Structurally, Broadchurch is a fairly standard mystery that will appeal to fans of that genre. So if that's what you like, you'll be happy. Small picturesque rural English town – check. Mysterious death – check. Broken detective with complicated back-story – check. Parasitical, career-obsessed journalists – check. What makes Broadchurch notable is in the way that it handles each of the mystery story beats.

At the emotional centre of the show are two women: Beth Latimer (Jodie Whittaker), the mother of the murdered boy, and Ellie Miller, the second detective on the case. Miller, played by Olivia Coleman, brings a very relatable vulnerability to what might otherwise be run-of-the-mill detective scenes, lifting them out of the formulaic. Detective Ellie Miller is a local and a mother herself, and she knows the victim and the family. In one early scene, you watch her slowly walk the length of the long beach towards where the boy's body was found. It takes a long time for her to get there. The camera stays on her face as she approaches and realizes who it is. Without any words she communicates how much suffering this is going to mean for everyone. The same kind of slow pacing is used when they notify the victim's parents. The opening scenes are, in a word, devastating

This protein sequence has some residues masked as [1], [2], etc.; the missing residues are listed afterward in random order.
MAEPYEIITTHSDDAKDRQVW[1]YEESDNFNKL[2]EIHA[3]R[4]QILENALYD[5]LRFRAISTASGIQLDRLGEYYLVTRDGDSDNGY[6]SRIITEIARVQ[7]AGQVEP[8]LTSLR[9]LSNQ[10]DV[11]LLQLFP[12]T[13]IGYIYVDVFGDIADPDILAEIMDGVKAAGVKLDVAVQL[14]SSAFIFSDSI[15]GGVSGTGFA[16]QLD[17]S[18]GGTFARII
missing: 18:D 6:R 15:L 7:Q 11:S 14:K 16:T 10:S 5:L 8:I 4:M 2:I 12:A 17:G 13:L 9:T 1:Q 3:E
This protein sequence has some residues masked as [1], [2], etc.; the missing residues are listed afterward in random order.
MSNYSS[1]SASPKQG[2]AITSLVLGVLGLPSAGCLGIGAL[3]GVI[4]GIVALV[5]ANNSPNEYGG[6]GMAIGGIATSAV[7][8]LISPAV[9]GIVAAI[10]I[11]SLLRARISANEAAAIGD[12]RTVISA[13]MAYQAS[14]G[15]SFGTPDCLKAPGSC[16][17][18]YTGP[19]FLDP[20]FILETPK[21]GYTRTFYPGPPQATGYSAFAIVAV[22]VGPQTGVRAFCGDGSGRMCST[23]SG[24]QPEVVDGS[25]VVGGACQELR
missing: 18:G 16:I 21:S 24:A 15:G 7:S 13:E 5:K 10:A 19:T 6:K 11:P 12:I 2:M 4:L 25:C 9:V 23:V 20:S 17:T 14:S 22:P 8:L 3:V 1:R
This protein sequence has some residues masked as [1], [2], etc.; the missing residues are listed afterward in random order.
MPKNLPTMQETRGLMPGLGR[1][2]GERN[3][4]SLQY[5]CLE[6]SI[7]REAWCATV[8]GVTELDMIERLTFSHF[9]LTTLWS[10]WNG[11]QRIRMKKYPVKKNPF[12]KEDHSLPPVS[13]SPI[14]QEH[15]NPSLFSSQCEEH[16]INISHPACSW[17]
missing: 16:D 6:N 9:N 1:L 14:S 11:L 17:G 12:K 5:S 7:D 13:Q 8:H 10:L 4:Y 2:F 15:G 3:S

Ellie Miller (Olivia Coleman) and her son (Adam Wilson)

Many critics compare Broadchurch to the original Danish The Killing, which aired on BBC with subtitles (and was a bit of a phenom in the UK). Is Broadchurch the UK's answer to The Killing? Yes and no. Both shows do something similar: they take an established predictable genre and make it fresh again by tweaking a few key elements. The Killing took a crime procedural that would normally be solved in an hour of TV and stretched the investigation out to 23 episodes. Broadchurch, likewise, stays with one murder, albeit for considerably fewer episodes – but that's now commonplace. No, its main innovation is in the unique pacing of scenes and emphasis on the emotional side of its stories.

The Killing is a classic thriller – declaring its intentions right in the opening credits (“A thriller by...”). It has plenty of twists and turns to fit the genre. In order to sustain the tension for 23 episodes it was necessary to inject the plot with red herrings. Each episode has a manipulative hook or twist near the end to make you want to watch the next episode (which, by the way, I quite enjoyed). But that aspect is probably the one thing that critics pointed to as an artistic flaw of the series.